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Audi of America, are you listening?

I have three points for this thread:

1) This group is largely composed of people who drive OLD Audis.  These
people are not a major factor in Audi's marketing or retention policies.
Sure, depreciation is bad, but it isn't the biggest factor in sales, or
even in the top three. Therefore, expect attitudes towards older parts to
be skewed accordingly.  You may not like it, but it's true: If your Audi is
more than five years old, you are a second-class citizen.  And I don't
believe it's people who have had their cars for five years that buy Audis.
I suspect the typical new-Audi buyer replaces their car every three years.
(Audi should offer an extended warranty though.)

2) I have a '97 A4 Quattro 2.8L V6 stickshift, bought new  two years ago.
It hasn't been particularly reliable.  (In fact, the service history is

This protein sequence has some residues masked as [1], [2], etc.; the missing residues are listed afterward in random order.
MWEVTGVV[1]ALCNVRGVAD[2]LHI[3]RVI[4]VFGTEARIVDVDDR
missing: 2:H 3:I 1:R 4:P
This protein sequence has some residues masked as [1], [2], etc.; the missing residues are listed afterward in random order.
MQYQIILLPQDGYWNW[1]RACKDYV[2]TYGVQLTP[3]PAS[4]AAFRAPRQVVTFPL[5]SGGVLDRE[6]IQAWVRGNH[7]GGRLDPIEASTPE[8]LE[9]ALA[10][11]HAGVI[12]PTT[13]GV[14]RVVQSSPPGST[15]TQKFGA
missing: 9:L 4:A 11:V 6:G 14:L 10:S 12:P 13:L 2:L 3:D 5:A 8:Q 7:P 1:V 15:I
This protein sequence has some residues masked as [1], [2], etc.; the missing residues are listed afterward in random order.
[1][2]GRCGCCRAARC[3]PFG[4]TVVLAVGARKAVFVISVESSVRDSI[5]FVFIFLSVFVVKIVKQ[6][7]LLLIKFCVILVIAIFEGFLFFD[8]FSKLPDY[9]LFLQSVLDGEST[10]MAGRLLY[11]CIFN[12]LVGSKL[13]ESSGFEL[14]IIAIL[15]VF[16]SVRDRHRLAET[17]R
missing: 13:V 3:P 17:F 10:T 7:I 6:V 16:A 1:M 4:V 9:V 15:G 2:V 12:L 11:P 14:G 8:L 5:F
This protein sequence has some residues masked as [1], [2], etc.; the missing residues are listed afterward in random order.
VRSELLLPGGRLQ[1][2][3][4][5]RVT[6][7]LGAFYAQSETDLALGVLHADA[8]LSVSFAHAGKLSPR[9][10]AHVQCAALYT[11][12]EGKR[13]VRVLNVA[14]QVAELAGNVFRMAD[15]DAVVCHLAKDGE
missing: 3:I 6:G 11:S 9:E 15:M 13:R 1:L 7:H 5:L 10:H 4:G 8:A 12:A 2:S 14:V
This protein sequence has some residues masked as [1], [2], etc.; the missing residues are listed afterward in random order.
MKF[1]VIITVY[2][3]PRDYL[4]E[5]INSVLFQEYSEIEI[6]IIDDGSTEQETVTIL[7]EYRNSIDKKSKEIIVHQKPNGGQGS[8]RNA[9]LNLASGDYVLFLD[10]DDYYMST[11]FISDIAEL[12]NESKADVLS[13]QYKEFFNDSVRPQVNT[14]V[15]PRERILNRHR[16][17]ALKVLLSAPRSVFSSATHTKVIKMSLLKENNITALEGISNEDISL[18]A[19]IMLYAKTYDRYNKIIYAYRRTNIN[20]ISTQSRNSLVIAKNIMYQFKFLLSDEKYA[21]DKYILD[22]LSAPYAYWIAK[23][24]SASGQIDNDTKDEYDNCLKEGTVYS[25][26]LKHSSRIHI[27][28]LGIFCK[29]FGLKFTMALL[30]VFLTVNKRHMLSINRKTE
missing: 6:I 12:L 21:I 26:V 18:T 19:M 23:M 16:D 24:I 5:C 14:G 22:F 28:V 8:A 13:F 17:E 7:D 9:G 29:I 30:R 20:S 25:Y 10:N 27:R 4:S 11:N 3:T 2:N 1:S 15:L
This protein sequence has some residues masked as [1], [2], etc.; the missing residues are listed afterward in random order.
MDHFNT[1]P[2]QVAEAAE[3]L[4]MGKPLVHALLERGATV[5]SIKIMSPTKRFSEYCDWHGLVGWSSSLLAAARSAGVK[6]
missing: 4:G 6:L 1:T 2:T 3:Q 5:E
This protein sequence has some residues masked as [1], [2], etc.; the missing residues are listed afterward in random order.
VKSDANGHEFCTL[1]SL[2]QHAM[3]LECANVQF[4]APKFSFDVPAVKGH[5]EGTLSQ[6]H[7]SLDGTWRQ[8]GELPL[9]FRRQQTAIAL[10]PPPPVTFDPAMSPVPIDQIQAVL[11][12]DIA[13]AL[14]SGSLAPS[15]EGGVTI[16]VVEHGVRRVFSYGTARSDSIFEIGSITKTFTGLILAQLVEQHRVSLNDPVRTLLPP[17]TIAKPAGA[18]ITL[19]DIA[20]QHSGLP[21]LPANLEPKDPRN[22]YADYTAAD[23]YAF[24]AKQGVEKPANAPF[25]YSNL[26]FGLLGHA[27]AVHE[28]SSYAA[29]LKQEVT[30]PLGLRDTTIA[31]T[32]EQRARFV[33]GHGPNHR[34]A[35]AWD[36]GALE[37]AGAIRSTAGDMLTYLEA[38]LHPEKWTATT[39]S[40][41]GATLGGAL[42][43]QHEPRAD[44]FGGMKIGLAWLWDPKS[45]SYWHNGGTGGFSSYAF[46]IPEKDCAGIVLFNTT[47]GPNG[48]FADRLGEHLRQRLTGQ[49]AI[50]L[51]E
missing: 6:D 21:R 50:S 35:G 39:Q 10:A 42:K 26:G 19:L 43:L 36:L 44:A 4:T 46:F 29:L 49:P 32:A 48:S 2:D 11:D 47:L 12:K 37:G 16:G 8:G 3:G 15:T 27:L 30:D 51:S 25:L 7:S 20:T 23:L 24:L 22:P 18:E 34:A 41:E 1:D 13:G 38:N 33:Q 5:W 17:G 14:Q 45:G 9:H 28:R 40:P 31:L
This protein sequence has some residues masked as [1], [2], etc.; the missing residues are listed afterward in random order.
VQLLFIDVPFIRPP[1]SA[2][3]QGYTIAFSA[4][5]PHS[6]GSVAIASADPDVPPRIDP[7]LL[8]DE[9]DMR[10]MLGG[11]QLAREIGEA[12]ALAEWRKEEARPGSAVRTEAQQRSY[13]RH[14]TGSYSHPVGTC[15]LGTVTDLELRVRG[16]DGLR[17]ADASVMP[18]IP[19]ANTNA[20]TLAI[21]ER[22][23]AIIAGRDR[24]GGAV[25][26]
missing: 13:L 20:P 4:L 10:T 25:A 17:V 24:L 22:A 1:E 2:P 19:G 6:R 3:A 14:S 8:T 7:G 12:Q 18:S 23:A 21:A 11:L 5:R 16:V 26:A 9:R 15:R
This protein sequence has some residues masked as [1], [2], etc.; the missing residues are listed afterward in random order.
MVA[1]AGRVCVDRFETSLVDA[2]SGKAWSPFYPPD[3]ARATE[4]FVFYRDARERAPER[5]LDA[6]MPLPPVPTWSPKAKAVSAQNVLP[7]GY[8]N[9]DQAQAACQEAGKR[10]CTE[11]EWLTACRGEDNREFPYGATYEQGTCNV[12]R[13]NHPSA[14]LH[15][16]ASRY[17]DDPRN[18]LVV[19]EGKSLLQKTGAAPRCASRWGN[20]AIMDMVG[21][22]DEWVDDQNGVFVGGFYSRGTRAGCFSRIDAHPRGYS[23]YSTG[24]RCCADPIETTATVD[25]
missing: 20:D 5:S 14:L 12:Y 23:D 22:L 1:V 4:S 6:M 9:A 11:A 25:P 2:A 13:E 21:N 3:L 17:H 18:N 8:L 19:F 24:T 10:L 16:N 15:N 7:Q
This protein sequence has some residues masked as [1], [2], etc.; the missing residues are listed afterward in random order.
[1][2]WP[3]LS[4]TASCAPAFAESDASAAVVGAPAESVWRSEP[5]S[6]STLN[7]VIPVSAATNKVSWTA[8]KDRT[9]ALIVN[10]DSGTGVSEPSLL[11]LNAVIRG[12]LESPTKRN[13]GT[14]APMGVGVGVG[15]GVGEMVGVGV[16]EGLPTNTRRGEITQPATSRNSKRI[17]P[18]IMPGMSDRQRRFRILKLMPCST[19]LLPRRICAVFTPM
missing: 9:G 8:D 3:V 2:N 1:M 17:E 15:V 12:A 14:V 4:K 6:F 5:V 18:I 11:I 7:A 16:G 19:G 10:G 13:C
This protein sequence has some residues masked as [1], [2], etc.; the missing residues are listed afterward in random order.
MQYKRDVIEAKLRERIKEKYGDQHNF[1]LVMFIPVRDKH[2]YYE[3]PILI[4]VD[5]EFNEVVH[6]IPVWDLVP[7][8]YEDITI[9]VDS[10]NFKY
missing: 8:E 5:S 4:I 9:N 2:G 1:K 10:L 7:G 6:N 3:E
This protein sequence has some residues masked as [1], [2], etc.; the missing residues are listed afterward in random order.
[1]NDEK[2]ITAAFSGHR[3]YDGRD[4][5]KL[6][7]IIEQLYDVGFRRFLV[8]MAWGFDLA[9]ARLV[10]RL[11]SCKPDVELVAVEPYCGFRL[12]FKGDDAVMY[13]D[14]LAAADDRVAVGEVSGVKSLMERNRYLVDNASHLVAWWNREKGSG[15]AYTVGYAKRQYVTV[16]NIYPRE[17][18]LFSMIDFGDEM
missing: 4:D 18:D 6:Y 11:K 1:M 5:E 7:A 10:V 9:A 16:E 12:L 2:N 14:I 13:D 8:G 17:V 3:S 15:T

rather astounding.)  If I had to pay for service, I would dump this car and
get something reputable.  Fortunately, it's leased, but I had planned on
buying the next one (see #3), and am thinking that might be a remarkably
stupid idea based on current reliability... do I really want to be on the
hook for such lousy engineering and assembly?!

What would keep me coming back is Audi having a car that fits in my
niche... which I define as good AWD, sedan, reliable, stickshift, and
powerful.  I had to special-order my A4Q stick and wait two months to get

3) Audi is waffling on having a car that fits in my niche.  I want an S4 or
similar.  Not a TT, and with more power than the A4, but with stick.
(which eliminates the A6.)  I need it next December.  At the rate Audi is
pushing back the S4 (for which I have had a $1000 USD deposit for two
months now), I'll have to get something else.  And, out of ire and the
frustration with the reliability of my A4, it will either be a Suby (giving
up power... but see the A4 doesn't count as power either, and at least the
Suby is reliable and a LOT less money) or a BMW M3 (giving up AWD, and
about the same money as the S4).  

Audi really needs to find a niche.  Are they a high-end Euro-Sedan maker,
or just another mid-range car maker?  If the former, they need a
performance model.

Is the vaunted AWD really a performance feature (as their ads spotlighting
their rally successes imply)?  If so, bring out some power.

They currently seem to believe they want to be a rich man's Nissan Maxima
with all-wheel-drive at a Lotus quality and service-cost level.  Sorry, I'm
not interested.